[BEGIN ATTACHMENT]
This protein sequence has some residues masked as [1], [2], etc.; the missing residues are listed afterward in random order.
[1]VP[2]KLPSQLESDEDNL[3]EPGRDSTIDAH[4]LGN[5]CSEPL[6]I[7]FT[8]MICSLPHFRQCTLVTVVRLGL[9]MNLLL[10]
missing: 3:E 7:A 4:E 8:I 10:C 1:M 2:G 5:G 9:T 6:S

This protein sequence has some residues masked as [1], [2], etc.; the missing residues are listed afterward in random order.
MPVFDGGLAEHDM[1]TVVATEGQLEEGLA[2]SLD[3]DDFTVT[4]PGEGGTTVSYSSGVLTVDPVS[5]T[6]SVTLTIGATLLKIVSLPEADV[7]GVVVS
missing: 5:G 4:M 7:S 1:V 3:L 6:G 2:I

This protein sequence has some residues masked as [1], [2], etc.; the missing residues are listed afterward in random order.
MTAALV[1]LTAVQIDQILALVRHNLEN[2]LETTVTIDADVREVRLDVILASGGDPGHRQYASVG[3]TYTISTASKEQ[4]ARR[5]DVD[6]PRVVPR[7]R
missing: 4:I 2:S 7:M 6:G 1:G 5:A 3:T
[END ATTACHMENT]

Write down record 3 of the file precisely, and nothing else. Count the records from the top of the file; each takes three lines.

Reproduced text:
This protein sequence has some residues masked as [1], [2], etc.; the missing residues are listed afterward in random order.
MTAALV[1]LTAVQIDQILALVRHNLEN[2]LETTVTIDADVREVRLDVILASGGDPGHRQYASVG[3]TYTISTASKEQ[4]ARR[5]DVD[6]PRVVPR[7]R
missing: 4:I 2:S 7:M 6:G 1:G 5:A 3:T